Despite good standards for foods in the US, nearly one in every six Americans experience food poisoning each year.
This trouble, also called foodborne illness, occurs when you eat products, contaminated by certain viruses, bacteria or parasites. Sometimes poisoning may be caused by chemicals or toxins, produced by fish, animals or plants.
Pathogens can enter the food during processing, storing or preparing. Raw foods are more likely to cause nausea, vomiting, diarrhea, abdominal pain and other poisoning symptoms.
These unpleasant symptoms usually start within several hours or days after taking contaminated product. The time depends mainly on the kind of pathogen.
It was found that seniors, pregnant women, children and people with chronic conditions (like diabetes or liver dysfunction) have higher risks of becoming ill after consuming pathogen-contained foods than others.
The good news is that in most cases symptoms of foodborne illness go away during one or two days without any specific treatment.
It's extremely important to stay well-hydrated, as your body loses high amount of fluid with stool, puke and perspiration. That's why it is recommended to take more liquids, particularly oral rehydration solutions, which can compensate lost electrolytes (elements like potassium, sodium and calcium).
Be aware that severe dehydration is a dangerous complication, which can lead to death, if left unmanaged.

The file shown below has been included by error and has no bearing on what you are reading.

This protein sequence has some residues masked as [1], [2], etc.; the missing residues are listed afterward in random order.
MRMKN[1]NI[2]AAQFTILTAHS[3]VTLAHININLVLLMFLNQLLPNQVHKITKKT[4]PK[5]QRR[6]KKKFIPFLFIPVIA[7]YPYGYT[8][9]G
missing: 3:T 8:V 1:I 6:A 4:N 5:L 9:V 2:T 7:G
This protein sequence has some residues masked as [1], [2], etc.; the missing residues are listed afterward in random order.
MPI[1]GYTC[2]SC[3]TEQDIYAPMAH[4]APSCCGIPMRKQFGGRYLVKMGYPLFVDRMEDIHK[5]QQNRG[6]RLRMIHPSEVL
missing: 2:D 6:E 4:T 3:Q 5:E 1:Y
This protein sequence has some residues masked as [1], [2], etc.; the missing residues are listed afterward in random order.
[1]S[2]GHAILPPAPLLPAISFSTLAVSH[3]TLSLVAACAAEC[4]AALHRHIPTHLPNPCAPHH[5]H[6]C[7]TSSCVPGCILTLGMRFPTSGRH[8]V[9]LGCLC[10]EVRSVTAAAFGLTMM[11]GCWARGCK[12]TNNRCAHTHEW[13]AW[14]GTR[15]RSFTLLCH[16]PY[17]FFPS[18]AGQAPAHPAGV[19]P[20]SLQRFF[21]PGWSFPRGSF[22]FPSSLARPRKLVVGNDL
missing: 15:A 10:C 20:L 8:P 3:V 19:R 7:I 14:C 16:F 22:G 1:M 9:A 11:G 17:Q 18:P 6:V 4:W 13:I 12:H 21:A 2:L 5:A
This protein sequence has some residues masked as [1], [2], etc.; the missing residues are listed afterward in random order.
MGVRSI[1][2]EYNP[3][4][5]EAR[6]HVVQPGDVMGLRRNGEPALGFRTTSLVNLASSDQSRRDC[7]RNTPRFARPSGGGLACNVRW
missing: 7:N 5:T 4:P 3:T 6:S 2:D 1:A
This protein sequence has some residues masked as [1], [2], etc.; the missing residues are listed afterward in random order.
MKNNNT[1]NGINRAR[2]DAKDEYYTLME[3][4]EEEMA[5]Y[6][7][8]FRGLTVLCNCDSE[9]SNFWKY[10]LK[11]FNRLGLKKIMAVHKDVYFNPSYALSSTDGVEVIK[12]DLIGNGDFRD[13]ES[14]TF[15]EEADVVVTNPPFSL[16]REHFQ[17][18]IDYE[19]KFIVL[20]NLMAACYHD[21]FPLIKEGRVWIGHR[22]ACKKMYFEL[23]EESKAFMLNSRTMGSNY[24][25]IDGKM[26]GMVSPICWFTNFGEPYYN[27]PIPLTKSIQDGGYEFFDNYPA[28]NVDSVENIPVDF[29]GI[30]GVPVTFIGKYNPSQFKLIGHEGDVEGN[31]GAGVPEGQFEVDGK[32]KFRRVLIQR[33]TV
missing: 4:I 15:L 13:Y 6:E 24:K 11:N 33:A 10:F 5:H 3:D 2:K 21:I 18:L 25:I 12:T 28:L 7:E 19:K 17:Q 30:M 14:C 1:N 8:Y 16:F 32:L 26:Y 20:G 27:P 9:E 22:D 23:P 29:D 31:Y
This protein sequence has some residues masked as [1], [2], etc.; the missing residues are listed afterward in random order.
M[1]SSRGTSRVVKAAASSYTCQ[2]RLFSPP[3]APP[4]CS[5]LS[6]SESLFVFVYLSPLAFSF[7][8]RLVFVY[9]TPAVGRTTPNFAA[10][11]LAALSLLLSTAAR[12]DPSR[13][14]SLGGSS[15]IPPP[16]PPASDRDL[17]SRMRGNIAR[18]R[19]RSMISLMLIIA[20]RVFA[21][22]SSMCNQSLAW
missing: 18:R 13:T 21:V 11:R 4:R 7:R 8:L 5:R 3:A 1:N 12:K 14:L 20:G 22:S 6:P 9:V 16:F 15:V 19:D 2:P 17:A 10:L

If you aren't able to drink fluids because of frequent vomiting and can't meet body's needs for liquid, you can receive special solutions through the vein.
Sometimes certain medications (loperamide) can relieve your diarrhea, but first you need to consult with medical professional. It's not always such a good option because these drugs can worsen the situation.
For some bacterial poisonings health care expert can prescribe antibiotics, especially if you're pregnant. The reason is that certain bacteria may affect your baby, resulting in congenital defects or premature birth.
Once you feel better and can sip water, you can try eating small amounts of easily-digested foods such as bananas, rice, boiled veggies and toasts. You'd better avoid taking fatty and spicy foods, dairy, caffeine and alcohol, if you don't want to make your stomach even more upset.
If your symptoms continue more than three days, or you have noticed bloody additives in the vomit or stool, seek for medical help as soon as possible. It's also the best way for those, who have neurological symptoms (sudden muscle weakness or blurry vision) or signs of severe dehydration (absent urination or low amount of dark concentrated urine, lightheadedness, dry mouth and feeling too thirsty).
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